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Patients shown video presentations about prostate and breast cancer screening may change their mind about undergoing the procedure.
Fewer men and women wanted prostate or breast cancer screening after viewing a video regarding the limits and harms associated with the exams, according to a study published in the Annals of Family Medicine.
Researchers from Massachusetts and Washington evaluated novel decision aids designed to help patients trust and accept the controversial, evidence-based, US Preventive Services Task Force recommendations about prostate cancer screening (from 2012) and mammography screening for women aged 40 to 49 (from 2009).
The researchers developed a presentation in which physicians and patients discussed prostate cancer screening and mammography. The presentations included patient/physician discussions and illustrative sides. A crossover study included 27 men (aged 50 to 74) and 35 women (aged 40 to 49) who watched a video intervention or were provided with a more traditional, paper-based decision aid intervention. Each subject was asked about screening intentions, perceptions of benefits and harm, and decisional conflict before and after the intervention.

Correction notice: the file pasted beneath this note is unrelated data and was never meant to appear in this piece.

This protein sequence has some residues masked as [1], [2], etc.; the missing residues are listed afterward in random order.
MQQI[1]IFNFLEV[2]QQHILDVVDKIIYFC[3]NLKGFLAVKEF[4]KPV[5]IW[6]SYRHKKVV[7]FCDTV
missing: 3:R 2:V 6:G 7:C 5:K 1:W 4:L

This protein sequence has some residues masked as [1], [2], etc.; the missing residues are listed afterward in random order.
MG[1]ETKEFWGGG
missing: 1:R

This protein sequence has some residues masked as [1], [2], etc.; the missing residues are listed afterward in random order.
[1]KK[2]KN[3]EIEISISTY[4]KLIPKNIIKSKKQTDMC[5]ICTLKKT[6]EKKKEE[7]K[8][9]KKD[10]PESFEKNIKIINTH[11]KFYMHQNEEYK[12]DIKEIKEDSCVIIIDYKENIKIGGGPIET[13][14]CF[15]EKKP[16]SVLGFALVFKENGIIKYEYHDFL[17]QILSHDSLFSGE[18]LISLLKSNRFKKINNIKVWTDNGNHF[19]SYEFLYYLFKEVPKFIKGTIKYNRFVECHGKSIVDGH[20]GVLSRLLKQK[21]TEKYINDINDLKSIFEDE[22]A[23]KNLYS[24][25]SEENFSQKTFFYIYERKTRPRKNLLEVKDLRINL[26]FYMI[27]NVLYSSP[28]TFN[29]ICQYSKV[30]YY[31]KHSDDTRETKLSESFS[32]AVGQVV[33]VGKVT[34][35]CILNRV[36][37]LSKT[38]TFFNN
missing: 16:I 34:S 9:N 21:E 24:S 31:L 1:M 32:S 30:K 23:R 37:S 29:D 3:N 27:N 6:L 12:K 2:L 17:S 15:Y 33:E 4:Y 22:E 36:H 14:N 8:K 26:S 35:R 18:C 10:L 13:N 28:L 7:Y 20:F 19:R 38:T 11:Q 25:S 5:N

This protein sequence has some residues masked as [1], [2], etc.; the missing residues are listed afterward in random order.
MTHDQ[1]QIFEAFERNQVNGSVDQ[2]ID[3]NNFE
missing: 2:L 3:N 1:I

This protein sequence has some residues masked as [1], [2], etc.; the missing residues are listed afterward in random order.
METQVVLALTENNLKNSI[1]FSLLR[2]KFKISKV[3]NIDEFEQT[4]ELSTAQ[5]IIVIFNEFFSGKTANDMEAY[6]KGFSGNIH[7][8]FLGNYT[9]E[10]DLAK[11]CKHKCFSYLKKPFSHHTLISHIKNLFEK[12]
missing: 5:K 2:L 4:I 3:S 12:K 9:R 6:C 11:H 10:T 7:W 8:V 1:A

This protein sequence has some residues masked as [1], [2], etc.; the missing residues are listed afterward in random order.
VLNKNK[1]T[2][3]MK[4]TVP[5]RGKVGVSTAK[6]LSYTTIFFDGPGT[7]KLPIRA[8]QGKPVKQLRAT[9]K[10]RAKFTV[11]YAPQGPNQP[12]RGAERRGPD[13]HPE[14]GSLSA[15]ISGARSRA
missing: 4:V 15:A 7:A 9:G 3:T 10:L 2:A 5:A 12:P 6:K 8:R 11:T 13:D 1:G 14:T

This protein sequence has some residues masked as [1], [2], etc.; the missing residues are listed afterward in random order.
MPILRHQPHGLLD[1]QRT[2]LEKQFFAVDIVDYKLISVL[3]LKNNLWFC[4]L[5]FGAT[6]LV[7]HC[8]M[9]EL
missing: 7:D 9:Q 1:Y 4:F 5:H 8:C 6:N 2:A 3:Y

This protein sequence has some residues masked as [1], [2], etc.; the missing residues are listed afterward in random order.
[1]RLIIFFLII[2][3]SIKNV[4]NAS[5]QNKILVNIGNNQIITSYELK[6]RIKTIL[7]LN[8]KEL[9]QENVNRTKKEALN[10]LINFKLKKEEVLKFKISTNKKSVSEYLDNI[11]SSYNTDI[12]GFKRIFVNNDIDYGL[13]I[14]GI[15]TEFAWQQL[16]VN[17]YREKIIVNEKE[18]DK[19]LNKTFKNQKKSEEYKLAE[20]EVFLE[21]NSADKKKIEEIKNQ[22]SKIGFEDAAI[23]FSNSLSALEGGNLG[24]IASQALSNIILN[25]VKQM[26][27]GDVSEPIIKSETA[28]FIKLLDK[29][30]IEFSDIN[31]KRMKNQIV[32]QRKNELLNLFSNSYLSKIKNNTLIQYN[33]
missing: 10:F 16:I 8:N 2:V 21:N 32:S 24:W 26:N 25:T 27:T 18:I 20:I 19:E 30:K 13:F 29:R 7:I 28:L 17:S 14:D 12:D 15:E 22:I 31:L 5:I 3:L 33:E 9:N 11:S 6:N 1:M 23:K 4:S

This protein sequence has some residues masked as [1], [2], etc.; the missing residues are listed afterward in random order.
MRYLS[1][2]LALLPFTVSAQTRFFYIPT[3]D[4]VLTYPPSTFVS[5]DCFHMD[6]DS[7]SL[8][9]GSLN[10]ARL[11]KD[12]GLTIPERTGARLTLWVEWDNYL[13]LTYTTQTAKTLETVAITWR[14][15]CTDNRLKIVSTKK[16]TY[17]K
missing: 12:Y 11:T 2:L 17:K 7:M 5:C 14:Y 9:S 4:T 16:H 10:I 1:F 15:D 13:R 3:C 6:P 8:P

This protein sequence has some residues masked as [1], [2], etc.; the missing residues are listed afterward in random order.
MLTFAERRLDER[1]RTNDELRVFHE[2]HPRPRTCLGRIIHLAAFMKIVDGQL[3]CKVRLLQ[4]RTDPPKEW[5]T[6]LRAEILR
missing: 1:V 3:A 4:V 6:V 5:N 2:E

The results showed that before the interventions, 69% of men and 86% of women had reported wanting screening and 31% and 6%, respectively, were unsure. Mean change on a 3-point, yes, unsure, no scale was −0.93 for men and −0.50 for women after seeing the video interventions versus 0.0 and −0.06 after seeing the print interventions. After the interventions, 33% of men and 49% of women wanted screening, and 11% and 20%, respectively, were unsure.
The researchers concluded that their “persuasive video interventions significantly changed the screening intentions of substantial proportions of viewers. Our approach needs further testing but may provide a model for helping patients to consider and accept evidence-based, counterintuitive recommendations.”